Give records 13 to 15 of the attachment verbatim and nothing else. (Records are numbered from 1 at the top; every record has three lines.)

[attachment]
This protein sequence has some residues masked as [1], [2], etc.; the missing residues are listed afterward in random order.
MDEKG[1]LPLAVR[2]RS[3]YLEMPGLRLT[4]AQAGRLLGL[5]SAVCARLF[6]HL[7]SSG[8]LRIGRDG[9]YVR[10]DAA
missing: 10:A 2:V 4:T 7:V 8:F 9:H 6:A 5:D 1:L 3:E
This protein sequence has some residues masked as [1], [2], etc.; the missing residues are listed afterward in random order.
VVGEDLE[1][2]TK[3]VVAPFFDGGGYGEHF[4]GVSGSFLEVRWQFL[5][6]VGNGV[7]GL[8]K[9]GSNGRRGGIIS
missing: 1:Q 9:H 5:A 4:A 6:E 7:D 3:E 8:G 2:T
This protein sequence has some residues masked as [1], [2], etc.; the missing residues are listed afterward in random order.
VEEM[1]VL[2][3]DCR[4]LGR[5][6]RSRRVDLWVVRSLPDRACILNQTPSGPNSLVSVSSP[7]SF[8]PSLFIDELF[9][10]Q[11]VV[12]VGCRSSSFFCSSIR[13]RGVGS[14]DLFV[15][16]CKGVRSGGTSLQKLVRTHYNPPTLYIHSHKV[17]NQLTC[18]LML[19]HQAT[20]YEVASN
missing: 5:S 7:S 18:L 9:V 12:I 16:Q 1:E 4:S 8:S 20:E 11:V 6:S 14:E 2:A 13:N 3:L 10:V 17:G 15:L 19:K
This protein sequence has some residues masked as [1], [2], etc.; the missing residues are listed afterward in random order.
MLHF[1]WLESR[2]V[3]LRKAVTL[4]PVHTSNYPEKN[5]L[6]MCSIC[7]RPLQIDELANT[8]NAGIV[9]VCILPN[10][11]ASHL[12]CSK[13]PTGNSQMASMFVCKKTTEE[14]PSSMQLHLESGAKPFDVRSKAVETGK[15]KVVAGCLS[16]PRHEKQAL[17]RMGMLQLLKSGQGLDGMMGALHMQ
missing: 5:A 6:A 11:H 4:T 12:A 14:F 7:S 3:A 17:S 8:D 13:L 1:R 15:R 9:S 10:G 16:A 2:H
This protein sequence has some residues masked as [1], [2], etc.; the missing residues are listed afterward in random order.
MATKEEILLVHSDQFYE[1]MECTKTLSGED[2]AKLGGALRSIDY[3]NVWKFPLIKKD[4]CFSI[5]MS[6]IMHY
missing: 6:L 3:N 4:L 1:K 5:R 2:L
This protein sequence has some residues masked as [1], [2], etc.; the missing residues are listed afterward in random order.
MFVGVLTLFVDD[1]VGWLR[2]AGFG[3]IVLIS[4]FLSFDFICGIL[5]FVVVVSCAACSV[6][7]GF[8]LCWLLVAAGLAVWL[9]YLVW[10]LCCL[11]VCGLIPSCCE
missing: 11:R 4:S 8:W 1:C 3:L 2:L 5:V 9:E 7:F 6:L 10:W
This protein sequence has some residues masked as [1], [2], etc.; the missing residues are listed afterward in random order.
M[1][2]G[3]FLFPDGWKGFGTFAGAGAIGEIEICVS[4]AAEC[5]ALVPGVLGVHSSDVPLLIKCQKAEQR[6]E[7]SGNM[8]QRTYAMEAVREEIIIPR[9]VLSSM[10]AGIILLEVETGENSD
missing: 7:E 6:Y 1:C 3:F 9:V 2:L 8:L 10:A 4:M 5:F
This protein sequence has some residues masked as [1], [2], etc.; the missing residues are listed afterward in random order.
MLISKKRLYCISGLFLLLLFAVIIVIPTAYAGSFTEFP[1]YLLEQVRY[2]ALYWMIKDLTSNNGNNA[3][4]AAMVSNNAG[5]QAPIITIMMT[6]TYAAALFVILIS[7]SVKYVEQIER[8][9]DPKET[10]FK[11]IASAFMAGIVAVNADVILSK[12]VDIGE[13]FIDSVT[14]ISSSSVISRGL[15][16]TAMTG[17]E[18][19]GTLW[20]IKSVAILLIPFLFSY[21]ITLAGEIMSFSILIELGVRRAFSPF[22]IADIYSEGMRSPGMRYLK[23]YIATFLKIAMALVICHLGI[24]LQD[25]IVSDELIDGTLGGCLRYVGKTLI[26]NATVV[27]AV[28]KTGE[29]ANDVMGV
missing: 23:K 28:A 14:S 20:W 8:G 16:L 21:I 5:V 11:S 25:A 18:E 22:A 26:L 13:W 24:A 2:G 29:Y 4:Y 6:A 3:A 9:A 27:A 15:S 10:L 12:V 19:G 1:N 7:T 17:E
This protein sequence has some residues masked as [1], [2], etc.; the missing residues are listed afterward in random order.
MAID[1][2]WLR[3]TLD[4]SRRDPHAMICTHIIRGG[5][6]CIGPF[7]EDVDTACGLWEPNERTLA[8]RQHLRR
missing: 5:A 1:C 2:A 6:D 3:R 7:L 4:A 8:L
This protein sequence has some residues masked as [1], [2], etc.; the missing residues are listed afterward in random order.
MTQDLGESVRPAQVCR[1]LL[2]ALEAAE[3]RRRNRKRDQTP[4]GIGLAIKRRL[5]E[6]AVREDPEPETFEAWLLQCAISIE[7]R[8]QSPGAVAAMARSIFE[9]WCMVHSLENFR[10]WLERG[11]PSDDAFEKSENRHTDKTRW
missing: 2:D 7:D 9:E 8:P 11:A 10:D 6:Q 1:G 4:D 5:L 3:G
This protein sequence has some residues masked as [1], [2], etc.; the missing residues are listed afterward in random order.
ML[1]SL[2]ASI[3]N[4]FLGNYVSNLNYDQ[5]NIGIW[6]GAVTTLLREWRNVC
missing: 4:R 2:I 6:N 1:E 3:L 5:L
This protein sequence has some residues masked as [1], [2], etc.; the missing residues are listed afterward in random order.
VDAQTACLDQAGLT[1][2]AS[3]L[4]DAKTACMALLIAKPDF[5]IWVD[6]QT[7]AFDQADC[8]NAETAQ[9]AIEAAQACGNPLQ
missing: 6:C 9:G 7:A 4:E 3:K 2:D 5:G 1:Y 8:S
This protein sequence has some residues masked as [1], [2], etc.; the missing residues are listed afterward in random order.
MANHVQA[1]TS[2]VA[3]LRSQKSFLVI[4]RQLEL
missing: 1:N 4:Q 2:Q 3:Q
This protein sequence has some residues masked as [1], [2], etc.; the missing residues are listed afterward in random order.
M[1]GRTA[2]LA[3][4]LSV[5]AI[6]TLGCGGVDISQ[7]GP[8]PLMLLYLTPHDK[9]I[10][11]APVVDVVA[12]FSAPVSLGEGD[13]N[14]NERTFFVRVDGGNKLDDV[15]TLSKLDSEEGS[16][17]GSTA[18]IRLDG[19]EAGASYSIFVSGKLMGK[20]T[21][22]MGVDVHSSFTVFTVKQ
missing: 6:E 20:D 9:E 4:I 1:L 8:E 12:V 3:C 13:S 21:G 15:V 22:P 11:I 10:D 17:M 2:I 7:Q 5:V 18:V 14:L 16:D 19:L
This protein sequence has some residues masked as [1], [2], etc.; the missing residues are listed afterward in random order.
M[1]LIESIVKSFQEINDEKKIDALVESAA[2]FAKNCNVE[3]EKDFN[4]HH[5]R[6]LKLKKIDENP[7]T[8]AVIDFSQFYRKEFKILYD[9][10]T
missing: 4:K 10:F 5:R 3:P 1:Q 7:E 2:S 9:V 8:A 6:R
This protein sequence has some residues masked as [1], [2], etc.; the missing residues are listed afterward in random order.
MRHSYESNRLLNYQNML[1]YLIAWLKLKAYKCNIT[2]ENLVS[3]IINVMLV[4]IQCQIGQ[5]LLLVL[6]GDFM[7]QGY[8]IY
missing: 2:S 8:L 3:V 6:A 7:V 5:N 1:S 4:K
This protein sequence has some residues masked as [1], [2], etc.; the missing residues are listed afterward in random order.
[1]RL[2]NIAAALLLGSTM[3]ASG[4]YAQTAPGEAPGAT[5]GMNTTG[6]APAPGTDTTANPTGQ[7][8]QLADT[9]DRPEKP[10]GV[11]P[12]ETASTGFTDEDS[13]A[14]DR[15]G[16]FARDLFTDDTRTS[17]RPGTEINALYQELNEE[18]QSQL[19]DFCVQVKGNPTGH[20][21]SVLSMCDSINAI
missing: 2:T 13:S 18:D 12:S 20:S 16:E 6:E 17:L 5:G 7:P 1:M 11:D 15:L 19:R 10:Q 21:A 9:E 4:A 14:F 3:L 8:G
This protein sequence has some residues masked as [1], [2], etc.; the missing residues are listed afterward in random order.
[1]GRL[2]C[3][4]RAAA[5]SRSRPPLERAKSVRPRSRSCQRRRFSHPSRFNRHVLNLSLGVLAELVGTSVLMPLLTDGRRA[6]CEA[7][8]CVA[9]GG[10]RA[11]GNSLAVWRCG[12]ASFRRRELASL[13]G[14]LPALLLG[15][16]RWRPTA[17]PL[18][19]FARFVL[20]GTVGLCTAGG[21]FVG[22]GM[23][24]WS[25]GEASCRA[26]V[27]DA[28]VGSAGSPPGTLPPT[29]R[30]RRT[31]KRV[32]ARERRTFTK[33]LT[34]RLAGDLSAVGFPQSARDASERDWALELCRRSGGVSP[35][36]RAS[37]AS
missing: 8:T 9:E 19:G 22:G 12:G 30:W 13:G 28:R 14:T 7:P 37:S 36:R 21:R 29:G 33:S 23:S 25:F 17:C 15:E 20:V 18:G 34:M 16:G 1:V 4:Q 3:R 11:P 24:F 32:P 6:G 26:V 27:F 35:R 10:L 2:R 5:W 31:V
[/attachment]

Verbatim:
This protein sequence has some residues masked as [1], [2], etc.; the missing residues are listed afterward in random order.
MANHVQA[1]TS[2]VA[3]LRSQKSFLVI[4]RQLEL
missing: 1:N 4:Q 2:Q 3:Q
This protein sequence has some residues masked as [1], [2], etc.; the missing residues are listed afterward in random order.
M[1]GRTA[2]LA[3][4]LSV[5]AI[6]TLGCGGVDISQ[7]GP[8]PLMLLYLTPHDK[9]I[10][11]APVVDVVA[12]FSAPVSLGEGD[13]N[14]NERTFFVRVDGGNKLDDV[15]TLSKLDSEEGS[16][17]GSTA[18]IRLDG[19]EAGASYSIFVSGKLMGK[20]T[21][22]MGVDVHSSFTVFTVKQ
missing: 6:E 20:D 9:E 4:I 1:L 8:E 12:V 3:C 13:S 21:G 15:V 22:P 11:I 10:D 17:M 2:I 7:Q 5:V 18:V 14:L 16:D 19:L
This protein sequence has some residues masked as [1], [2], etc.; the missing residues are listed afterward in random order.
M[1]LIESIVKSFQEINDEKKIDALVESAA[2]FAKNCNVE[3]EKDFN[4]HH[5]R[6]LKLKKIDENP[7]T[8]AVIDFSQFYRKEFKILYD[9][10]T
missing: 4:K 10:F 5:R 3:P 1:Q 7:E 2:S 9:V 8:A 6:R